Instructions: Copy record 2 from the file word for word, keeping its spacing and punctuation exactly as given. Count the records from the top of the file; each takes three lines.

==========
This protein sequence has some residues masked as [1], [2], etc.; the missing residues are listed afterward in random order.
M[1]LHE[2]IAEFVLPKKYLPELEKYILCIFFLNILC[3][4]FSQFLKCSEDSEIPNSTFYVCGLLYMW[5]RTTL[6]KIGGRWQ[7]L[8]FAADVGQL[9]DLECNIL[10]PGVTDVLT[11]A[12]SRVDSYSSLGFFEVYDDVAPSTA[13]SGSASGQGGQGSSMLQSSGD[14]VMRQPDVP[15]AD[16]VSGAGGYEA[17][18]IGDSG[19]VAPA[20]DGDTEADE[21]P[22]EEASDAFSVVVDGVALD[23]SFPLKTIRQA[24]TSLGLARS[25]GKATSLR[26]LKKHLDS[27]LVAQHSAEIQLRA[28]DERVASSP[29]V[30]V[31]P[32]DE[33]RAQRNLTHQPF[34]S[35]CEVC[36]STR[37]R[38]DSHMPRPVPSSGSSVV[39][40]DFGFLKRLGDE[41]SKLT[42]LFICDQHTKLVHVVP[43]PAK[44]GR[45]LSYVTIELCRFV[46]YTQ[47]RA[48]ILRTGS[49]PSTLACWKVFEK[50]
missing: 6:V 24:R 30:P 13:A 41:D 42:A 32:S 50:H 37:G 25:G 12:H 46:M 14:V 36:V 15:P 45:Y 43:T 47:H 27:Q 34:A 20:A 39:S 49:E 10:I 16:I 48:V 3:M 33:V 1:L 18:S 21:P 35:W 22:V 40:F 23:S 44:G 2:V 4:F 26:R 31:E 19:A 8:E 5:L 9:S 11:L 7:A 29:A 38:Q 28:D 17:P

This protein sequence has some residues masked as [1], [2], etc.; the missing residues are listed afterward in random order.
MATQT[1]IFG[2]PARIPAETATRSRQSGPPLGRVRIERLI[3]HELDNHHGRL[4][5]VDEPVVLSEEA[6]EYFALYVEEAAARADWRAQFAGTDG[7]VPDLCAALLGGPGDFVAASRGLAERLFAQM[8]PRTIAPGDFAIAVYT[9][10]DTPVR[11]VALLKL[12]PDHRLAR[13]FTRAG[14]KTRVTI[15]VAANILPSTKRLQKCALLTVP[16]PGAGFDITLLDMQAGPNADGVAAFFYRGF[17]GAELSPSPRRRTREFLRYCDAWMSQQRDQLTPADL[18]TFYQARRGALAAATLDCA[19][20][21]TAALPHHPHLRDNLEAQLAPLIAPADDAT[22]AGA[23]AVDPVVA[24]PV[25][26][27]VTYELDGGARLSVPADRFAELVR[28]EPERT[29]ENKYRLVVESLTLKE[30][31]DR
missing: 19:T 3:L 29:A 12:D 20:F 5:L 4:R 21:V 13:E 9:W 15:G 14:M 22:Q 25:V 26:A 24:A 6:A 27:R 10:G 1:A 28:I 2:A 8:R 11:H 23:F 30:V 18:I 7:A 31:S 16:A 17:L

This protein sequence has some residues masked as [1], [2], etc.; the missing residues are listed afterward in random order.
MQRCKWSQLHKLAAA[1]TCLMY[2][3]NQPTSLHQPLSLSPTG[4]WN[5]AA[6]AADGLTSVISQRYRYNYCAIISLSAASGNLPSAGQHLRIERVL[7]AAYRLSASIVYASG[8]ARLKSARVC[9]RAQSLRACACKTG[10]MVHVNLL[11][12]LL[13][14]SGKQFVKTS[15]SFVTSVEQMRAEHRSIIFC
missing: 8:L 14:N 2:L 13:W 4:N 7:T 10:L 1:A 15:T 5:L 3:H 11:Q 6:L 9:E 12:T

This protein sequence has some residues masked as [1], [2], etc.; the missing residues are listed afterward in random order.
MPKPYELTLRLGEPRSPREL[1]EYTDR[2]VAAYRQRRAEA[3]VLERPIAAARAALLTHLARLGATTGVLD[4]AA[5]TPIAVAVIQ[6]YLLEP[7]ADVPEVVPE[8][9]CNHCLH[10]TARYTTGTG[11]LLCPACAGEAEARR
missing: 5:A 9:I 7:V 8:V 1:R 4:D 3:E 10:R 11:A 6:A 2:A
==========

This protein sequence has some residues masked as [1], [2], etc.; the missing residues are listed afterward in random order.
MATQT[1]IFG[2]PARIPAETATRSRQSGPPLGRVRIERLI[3]HELDNHHGRL[4][5]VDEPVVLSEEA[6]EYFALYVEEAAARADWRAQFAGTDG[7]VPDLCAALLGGPGDFVAASRGLAERLFAQM[8]PRTIAPGDFAIAVYT[9][10]DTPVR[11]VALLKL[12]PDHRLAR[13]FTRAG[14]KTRVTI[15]VAANILPSTKRLQKCALLTVP[16]PGAGFDITLLDMQAGPNADGVAAFFYRGF[17]GAELSPSPRRRTREFLRYCDAWMSQQRDQLTPADL[18]TFYQARRGALAAATLDCA[19][20][21]TAALPHHPHLRDNLEAQLAPLIAPADDAT[22]AGA[23]AVDPVVA[24]PV[25][26][27]VTYELDGGARLSVPADRFAELVR[28]EPERT[29]ENKYRLVVESLTLKE[30][31]DR
missing: 19:T 3:L 29:A 12:D 20:F 5:L 4:R 21:V 13:E 9:W 15:G 14:M 22:Q 25:V 26:A 24:A 6:A 27:R 10:G 1:A 28:I 2:A 8:R 11:H 23:F 30:V 18:I 7:A 31:S 16:A 17:L